Tom being a dessert wizard
I'm sure this is open to debate but my favorite course was the final one, our second dessert. We got to watch Tom prepare some of the components while Shane described this as the most expensive dish on the list. Excitement grew as we watched smoke clouds and listened to the sound of much blending and chaos over from where Tom was working.
Smoked milk - with liquorice and chocolate
The menu description of this dish is inadequate at fully representing its complexity. The aero chocolate is spray-painted with walnut on the surface. The milk is smoked with lapsang souchong tea and wrapped in a layer of licorice. I thought the smoked milk was phenomenal. I've already mentioned that I'm a seasoned devourer of desserts. Even so, I admit that many can become too sweet, too heavy, too cloying and rich within a few bites. The smokiness in this dessert succeeded in overcoming this problem. It added a savory note without actually being salty. There was some controversy at our table over whether the liquorice was too subtle or too intense. Liquorice-lovers tended toward one opinion and liquorice-haters, another. There only seems to be lovers or haters when it comes to liquorice. It's a polarizing confectionary item. As a hater, I liked that the liquorice aspect of this dessert was in the background.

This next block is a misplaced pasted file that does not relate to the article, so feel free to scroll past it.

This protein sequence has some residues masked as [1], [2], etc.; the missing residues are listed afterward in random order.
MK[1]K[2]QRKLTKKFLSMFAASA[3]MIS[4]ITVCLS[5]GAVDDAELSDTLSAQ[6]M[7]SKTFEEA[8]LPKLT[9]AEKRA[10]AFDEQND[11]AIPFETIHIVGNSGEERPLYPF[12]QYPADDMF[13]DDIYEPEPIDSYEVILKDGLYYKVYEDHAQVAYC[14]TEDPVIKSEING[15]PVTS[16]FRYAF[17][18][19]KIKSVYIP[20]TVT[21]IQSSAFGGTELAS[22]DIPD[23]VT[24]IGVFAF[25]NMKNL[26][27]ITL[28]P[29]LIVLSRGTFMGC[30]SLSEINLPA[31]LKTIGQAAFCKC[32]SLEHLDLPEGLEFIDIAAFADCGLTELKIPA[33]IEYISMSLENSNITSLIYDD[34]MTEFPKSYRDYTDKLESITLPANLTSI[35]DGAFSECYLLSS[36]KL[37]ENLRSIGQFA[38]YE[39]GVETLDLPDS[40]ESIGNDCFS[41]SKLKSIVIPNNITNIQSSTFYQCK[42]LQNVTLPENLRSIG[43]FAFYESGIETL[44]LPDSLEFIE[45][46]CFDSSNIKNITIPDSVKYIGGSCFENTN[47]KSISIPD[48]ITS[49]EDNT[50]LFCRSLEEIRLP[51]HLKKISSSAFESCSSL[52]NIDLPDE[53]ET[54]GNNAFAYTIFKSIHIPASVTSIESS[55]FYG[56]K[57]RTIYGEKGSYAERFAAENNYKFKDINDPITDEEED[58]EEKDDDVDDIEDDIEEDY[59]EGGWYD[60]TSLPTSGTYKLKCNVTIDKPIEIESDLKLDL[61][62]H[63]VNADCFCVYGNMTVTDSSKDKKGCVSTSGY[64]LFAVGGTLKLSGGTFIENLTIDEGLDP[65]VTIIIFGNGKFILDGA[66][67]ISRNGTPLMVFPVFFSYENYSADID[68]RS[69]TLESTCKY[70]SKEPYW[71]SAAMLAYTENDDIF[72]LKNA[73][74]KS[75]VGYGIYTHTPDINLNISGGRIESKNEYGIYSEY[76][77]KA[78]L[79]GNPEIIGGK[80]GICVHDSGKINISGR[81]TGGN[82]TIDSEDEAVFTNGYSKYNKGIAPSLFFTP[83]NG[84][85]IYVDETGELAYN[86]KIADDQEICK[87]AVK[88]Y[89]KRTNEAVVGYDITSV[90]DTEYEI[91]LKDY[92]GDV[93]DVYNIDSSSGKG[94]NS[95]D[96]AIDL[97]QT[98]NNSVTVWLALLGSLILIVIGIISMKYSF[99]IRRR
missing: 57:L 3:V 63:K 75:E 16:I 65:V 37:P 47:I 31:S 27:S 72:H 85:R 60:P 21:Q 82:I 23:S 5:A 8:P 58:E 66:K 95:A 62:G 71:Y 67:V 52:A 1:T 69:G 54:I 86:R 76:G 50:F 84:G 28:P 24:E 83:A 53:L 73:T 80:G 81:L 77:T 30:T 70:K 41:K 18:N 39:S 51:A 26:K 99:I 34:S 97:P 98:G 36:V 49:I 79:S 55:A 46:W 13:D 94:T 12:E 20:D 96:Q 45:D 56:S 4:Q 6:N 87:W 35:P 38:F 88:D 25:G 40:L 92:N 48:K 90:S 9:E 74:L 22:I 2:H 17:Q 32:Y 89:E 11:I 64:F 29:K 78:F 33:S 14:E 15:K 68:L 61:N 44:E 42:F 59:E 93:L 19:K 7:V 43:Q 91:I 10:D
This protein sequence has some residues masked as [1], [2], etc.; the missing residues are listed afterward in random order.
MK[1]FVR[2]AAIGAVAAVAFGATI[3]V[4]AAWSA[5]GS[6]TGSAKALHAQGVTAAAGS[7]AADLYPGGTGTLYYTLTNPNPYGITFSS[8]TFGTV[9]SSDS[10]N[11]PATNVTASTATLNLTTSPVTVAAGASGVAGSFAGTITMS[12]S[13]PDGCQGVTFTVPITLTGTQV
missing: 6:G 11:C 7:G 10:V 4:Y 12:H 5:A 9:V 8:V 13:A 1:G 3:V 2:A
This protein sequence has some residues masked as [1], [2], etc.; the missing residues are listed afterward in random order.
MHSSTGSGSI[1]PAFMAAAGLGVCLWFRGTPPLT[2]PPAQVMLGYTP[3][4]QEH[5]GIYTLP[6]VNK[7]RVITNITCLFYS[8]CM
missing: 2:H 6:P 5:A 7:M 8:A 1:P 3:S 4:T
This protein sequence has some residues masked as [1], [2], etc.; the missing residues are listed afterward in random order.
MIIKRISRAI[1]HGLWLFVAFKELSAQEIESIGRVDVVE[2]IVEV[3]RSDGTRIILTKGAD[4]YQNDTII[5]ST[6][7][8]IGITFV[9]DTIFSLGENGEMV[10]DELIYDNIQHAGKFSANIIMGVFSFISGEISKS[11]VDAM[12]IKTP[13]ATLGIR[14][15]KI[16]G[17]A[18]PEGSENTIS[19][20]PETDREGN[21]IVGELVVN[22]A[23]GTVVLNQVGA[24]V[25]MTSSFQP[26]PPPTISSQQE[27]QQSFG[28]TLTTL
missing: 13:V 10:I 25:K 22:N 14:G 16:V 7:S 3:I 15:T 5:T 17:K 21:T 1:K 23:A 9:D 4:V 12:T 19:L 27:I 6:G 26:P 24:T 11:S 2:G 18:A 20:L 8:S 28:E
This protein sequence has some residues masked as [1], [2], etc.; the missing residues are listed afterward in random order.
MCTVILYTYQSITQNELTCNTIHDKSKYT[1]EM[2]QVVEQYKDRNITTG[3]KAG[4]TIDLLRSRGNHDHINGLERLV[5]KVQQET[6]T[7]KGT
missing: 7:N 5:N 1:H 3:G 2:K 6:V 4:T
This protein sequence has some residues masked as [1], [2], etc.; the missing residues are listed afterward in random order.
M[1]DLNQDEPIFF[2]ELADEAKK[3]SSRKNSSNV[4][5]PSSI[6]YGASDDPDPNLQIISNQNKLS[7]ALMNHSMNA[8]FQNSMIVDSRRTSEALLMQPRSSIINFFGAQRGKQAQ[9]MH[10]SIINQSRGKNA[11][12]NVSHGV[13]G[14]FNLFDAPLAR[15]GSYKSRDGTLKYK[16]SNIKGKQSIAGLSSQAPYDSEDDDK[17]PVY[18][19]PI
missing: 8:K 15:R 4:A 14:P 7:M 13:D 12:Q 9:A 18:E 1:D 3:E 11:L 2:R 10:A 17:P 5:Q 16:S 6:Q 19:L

Mixing up our final beverage of the evening
To finish off our wonderful meal, we were given a digestif of something apple-based with bourbon and possibly soda. Is it obvious I forgot to write notes for this drink?
Unknown but magical apple drink
I feel awful for not remember what was in this drink because I absolutely loved it. It was calming and cleansing and served well to end our night on a high note. EDITED TO ADD: I have been since advised that the drink was apple bitters served with freshly pressed Granny Smith apple juice. It's a wide deviation from what I plucked out of my brain but there you have it!
I had a fantastic and memorable evening at Restaurant II. Tom and Shane were both remarkably friendly, approachable and entertaining as our hosts for the evening. It was an eye-opener to be able to hear the back-stories behind each dish and even learn a bit about the processes behind making the individual elements. My favorite dish was the smoked milk and chocolate dessert followed by the crab and panna cotta (tied in second). A special mention goes out to the apple drink. The food presentation could be best described as elegant with a dash of aesthetic flair. The boys produced visually attractive dishes without going overboard and taking the focus away from the ingredients. I am a huge fan of the concept behind this style of dining, bringing together the creators and the apperciators of good food to hopefully achieve some new level of insight at both ends. Even though this was my first pop up restaurant experience, I hope there's many more to come.